Health Promotion and Quality of Life
Even though changing unhealthy habits such as smoking and poor diet are difficult, chronic diseases such as arthritis make exercise challenging, and terminal disease makes it tough to see the benefits of changing one’s habits, the fact remains that such changes typically increase functional capability. Current models of behavioral change are complex and include not only behavioral, but also motivational, cognitive, and social components (Aldwin & Gilmer, 2004). Two that are the focus of most research are the self-efficacy model, which emphasizes the role of goal setting and personal beliefs in the degree to which one influences the outcome, and the self-regulation model, which focuses on the person’s motivation for change.
There is surprisingly little research on health promotion programs designed specifically for older adults (Aldwin & Gilmer, 2004). However, a few trends are apparent. First, although exercise is key to health, because older adults are more prone to injury, exercise programs for older adults need to take such issues into account. Second, health education programs are effective in minimizing the effects of emotional stress. Third, health screening programs are effective in identifying serious
chronic disease that can limit the quality of life. Each of these areas within health promotion is successful only if ethnic differences are taken into account in designing the programs (Landrine & Klonoff, 2001).
One’s state of health influences one’s quality of life, that is, one’s well-being and life satisfaction. Quality of life includes interpersonal relationships and social support, physical and mental health, environmental comfort, and many psychological constructs such as locus of control, emotions, usefulness, personality, and meaning in life (Kaplan & Erickson, 2000). It is usually divided into environmental, physical, social, and psychological domains of well-being. Personal evaluation of these dimensions is critical to understanding how people view their situations. For example, although half of the people in Strawbridge, Wallhagen, and Cohen’s (2002) study did not meet certain objective criteria for successful aging, they nevertheless defined themselves as successful and as having a good quality of life.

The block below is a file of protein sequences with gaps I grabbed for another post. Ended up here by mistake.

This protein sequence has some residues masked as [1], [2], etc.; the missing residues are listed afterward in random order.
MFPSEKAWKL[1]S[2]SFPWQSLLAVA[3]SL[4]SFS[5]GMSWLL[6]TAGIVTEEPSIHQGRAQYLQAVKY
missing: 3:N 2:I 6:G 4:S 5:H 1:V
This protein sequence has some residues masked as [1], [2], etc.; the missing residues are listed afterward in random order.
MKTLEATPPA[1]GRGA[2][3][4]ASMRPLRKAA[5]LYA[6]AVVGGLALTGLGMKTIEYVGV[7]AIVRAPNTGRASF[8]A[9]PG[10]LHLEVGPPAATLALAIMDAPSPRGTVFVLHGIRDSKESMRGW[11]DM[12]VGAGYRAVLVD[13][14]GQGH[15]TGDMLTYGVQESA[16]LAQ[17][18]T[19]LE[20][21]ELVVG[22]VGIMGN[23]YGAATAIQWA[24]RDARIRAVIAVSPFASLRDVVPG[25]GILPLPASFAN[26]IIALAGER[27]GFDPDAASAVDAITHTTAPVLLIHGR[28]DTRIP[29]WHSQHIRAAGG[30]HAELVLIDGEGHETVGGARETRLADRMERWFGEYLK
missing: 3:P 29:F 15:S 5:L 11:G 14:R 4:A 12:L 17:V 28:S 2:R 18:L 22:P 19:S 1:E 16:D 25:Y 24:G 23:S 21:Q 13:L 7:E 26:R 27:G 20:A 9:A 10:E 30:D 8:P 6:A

In short, quality of life is a person’s subjective assessment or value judgment of his or her own life (Aldwin & Gilmer, 2004). This subjective judgment may or may not correspond to the evaluation of others. And even though self – and other-perceived quality of life may diminish in late life, it may not seem like a loss for the older person. For example, an older woman who has difficulty walking may feel happy to simply be alive, whereas another who is in objective good health may feel useless. Quality of
For most people, doing what you enjoy enhances quality of life.
life is best studied from the point of view of the person.
Still, when the level of medical intervention increases as people grow more frail, medical professionals must be concerned about the trade-off between extending life at all costs and the quality of that life (Michel, Newton, & Kirkwood, 2008). This debate will continue, and will benefit from informed discussions of various options at the end of life, as described in Chapter 13.